SMS phishing – sometimes referred to as “smishing” – is also gaining traction thanks to the popularity of messaging apps like WhatsApp, Slack, Skype, Signal, WeChat and others. Attackers use these platforms to trick users into downloading malware onto their phones.

Another variant is voice phishing – also called “vishing” – which was made famous by a Twitter hack in 2020. Hackers posing as IT employees called customer service representatives and tricked them into granting access to an important internal tool. Vishing has been used to attack numerous companies, including financial institutions and large corporations.

There is also SIM jacking, in which fraudsters contact a particular customer’s mobile carrier representatives and convince them that their SIM card has been hacked. This makes it necessary to transfer the phone number to another card. If the deception is successful, the cybercriminal gains access to the digital content of the target’s phone.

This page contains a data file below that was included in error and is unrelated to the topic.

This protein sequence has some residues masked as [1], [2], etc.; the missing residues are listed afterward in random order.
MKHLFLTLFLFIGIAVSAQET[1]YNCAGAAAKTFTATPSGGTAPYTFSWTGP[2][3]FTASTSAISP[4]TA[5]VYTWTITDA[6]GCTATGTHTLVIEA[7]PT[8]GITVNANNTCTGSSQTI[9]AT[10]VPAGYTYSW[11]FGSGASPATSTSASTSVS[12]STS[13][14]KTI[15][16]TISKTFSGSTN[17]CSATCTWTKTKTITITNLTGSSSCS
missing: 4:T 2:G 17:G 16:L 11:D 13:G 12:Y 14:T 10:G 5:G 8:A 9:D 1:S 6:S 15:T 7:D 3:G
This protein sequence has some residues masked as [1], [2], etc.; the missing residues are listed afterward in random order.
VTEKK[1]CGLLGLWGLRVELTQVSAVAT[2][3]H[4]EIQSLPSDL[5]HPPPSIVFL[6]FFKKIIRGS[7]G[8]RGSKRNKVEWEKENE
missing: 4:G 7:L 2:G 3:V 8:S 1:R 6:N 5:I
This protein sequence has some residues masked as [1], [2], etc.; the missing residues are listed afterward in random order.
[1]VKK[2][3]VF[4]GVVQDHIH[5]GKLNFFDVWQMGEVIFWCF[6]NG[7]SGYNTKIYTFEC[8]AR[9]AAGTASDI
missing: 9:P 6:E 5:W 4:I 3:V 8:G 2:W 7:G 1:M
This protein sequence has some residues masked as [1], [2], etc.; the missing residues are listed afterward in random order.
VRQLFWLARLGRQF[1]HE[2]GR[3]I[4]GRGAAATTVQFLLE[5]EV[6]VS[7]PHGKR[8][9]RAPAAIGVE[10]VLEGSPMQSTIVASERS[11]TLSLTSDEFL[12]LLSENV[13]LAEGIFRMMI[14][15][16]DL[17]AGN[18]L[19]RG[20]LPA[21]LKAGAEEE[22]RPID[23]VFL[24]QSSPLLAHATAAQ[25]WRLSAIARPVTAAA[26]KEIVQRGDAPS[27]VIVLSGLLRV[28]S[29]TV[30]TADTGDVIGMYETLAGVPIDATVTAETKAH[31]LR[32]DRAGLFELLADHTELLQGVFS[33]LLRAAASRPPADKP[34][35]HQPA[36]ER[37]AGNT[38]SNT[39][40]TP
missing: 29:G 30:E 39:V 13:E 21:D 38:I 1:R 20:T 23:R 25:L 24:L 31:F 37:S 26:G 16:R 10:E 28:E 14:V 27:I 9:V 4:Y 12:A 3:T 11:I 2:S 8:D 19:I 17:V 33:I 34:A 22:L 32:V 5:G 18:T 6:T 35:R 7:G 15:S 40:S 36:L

Companies are stepping up their protection against phishing, but criminals are always looking for new ways to stay ahead. These include sophisticated phishing kits that have different targets depending on the victim’s location.

One of the most important trends in data security is the rise of data protection as a discipline in its own right. Numerous high-profile cyberattacks have resulted in millions of personally identifiable information (PII) being exposed. Coupled with the introduction of stricter data laws around the world, such as the EU’s General Data Protection Regulation (GDPR), this means that data protection is becoming an increasing priority.

Companies that fail to comply with regulations and consumer expectations run the risk of fines, bad publicity and loss of consumer trust. Data privacy affects almost every aspect of a business. As a result, companies are placing more emphasis on hiring data protection officers and ensuring role-based access control, multi-factor authentication, encryption in transit and at rest, network segmentation and external assessments to identify areas for improvement.